- relation between mainstream "science" and "pseudoscience"
-- which naturopathy and homeopathy are readily held to be; a relationship
even more problematic due to the difficulty that "science" in establishing
any fruitful dialogue with views that are not consistent with its methodology,
as discussed in relation to "intelligent design" (End
of Science: the death knell as sounded by the Royal Society, 2008)
- the dynamics between Western and Islamic worldviews as highlighted by Samuel
P. Huntington (The
Clash of Civilizations: remaking of world order, 1996)
- the challenge to the "universal values" of some by others, held
to exemplify extremism through their failure to subscribe to their universal
in the Global Struggle against Extremism "rooting for" normalization
out" extremism? 2005) -- perhaps suggesting that American foreign
policy in relation to the otherness of Allende's Chile, Castro's Cuba and Chavez's
Venezuela, is a case of allophobia, affecting its capacity to respond more
appropriately through non-allopathic strategies to the Taliban (and with
potential implications for interactions with extraterrestrials from other parts
of the "universe")
- relation between "conventional" business models (rigidly focused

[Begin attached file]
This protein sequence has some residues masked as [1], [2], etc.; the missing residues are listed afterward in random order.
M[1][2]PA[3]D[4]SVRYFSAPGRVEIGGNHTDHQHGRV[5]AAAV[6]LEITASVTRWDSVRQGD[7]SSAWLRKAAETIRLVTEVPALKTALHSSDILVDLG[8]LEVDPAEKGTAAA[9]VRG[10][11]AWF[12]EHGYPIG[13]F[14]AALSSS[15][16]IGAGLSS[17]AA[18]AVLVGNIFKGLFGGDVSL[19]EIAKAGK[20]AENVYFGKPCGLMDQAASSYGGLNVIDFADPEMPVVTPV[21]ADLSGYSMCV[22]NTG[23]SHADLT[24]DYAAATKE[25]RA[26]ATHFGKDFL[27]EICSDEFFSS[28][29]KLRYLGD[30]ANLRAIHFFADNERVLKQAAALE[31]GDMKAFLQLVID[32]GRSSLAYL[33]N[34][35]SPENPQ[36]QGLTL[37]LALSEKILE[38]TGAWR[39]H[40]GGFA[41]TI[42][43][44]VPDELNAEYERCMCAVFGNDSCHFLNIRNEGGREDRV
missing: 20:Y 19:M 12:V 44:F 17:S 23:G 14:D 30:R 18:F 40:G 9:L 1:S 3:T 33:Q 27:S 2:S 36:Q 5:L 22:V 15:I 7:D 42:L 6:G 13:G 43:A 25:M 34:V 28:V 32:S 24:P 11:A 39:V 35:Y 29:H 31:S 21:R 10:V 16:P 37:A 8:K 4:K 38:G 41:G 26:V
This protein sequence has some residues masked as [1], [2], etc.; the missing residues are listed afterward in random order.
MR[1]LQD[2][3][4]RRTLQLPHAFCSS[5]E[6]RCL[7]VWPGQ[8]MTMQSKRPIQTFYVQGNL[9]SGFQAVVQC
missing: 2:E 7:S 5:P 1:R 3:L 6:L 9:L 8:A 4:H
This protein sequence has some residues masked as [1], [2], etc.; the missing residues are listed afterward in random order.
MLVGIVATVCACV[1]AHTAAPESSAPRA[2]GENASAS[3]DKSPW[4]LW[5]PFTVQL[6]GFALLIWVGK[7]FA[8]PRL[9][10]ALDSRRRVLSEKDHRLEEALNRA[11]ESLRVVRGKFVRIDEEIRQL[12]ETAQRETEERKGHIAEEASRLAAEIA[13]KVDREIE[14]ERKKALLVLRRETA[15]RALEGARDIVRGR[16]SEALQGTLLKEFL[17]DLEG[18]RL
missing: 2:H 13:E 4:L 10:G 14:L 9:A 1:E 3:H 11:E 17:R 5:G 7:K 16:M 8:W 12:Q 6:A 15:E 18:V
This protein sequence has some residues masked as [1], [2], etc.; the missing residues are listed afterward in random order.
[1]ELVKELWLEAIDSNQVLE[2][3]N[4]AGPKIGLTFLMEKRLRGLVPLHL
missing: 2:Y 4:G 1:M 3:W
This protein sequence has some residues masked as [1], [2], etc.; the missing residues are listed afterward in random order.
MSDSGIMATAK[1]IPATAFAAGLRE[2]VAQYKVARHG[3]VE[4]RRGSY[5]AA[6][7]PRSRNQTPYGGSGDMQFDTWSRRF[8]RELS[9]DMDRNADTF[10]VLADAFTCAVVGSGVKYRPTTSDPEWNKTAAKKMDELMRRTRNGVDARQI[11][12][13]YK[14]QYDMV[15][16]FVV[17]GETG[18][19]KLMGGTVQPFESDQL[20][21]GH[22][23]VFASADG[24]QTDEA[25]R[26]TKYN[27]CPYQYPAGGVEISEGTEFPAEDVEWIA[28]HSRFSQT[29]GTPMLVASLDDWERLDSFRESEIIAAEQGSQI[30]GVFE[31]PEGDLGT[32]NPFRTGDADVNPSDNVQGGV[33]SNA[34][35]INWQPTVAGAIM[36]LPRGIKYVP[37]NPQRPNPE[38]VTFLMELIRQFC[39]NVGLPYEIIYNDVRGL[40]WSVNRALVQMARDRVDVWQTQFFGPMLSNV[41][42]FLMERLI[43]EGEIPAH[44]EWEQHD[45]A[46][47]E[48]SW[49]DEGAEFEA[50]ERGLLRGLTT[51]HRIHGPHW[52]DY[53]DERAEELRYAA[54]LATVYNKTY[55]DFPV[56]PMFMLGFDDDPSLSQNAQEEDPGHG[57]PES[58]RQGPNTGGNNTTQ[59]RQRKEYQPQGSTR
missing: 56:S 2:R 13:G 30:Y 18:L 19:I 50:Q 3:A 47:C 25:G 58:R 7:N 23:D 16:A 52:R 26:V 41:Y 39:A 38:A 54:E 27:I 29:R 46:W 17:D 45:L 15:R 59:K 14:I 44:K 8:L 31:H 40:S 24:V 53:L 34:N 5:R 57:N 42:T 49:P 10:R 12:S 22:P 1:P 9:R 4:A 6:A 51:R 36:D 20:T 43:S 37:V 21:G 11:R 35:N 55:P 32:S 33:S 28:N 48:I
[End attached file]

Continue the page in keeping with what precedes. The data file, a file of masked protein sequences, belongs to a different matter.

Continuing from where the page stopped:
on ensuring and exploiting intellectual copyright) and those epitomized by
the improbable success of open
source models (emphasizing a variety of modes of sharing the benefits
of conceptual innovation). A notable case study is that of Eric
S. Raymond (The
Cathedral and the Bazaar. ed 3.0, 2000).
One effort to explore the complexity of the interface between "conventional"
and "alternative" might consider them as exemplified by "order" and "chaos",
thus relating the challenge to the dynamics of complex systems (Imagining
the Real Challenge and Realizing the Imaginal Pathway of Sustainable Transformation,
(the problem was fixed but the patient died)
||xenophobia, elitism, racism
Bipolar disorder of the global brain?
The highly disruptive dynamic between advocates of "conventional"
and "alternative" strategic approaches is epitomized by the violence
of the demonstrations by "alternative" groups at global summit gatherings
designed to promote "conventional" strategies. There is
some merit in caricaturing this disorderly dynamic as a form of "bipolar
disorder" in the health of the "global
brain". This might be all the more appropriate in that bipolar disorder
is a modern reframing of what was otherwise recognized as "manic depression"
or "manic depressive psychosis" -- terms perhaps more expressive